Dairy companies have faced increasing costs over the past year
Dairy Crest, the maker of Clover spread, has said that it will cut jobs and is considering closing a factory to deal with difficult market conditions.
The firm said there would be cuts at its head office and that a consultation on the future of its Nottingham dairy factory started on Tuesday.
Rocketing energy costs and higher milk, packaging and vegetable oil prices were to blame for the cost cuts, it said.
But sales showed double-digit growth in the the six months to September.
Its shares closed 1.7% lower at 400 pence.
"There are over 215 staff in the Nottingham factory and, subject to consultation, the factory might be closed and there will be job losses on the back of it," said Mark Allen, group chief executive.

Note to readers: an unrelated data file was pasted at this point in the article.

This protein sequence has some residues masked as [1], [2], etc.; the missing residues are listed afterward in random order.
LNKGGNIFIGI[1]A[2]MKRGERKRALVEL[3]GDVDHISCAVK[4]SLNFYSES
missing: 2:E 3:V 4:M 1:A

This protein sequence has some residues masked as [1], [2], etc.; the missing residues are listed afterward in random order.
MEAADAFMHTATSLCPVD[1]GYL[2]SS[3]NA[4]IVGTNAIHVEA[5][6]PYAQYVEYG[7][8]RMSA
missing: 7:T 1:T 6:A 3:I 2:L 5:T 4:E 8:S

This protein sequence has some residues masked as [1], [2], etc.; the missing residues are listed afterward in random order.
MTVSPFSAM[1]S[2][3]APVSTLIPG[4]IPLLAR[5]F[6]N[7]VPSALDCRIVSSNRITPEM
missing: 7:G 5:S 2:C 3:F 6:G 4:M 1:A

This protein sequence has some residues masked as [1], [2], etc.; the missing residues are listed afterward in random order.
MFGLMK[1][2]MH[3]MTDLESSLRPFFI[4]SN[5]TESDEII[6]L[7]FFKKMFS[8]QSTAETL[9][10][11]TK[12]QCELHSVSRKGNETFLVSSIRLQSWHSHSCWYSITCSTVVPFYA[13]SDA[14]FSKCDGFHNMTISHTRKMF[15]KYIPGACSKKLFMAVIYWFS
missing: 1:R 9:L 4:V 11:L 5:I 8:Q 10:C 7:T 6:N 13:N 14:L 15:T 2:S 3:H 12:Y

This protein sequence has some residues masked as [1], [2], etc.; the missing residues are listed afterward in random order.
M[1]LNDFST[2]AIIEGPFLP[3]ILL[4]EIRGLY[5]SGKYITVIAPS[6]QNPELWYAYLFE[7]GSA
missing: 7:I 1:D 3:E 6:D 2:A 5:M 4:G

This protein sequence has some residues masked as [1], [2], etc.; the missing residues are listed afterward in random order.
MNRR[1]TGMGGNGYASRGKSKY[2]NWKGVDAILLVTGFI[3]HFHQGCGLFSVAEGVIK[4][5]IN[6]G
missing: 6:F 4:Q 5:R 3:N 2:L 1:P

The consultation period takes 90 days.
The Nottingham site is predominantly a glass bottling operation which Diary Crest acquired in 2006.
Mr Allen also said jobs would be cut at the head office, but that "significant savings" would be seen next year rather than this year.
Dairy Crest also warned that it may raise prices, despite its strong half-year performance. It expects business at its dairies division - the arm which sells milk and flavoured milk - to weaken compared with last year.
The dairy market is proving tough as costs edge higher and consumers look for cheaper alternatives.
Food maker Uniq tried to cut costs by closing its chocolate dessert factory and dairy company Robert Wiseman issued a 2008/09 profit warning in May, citing higher costs.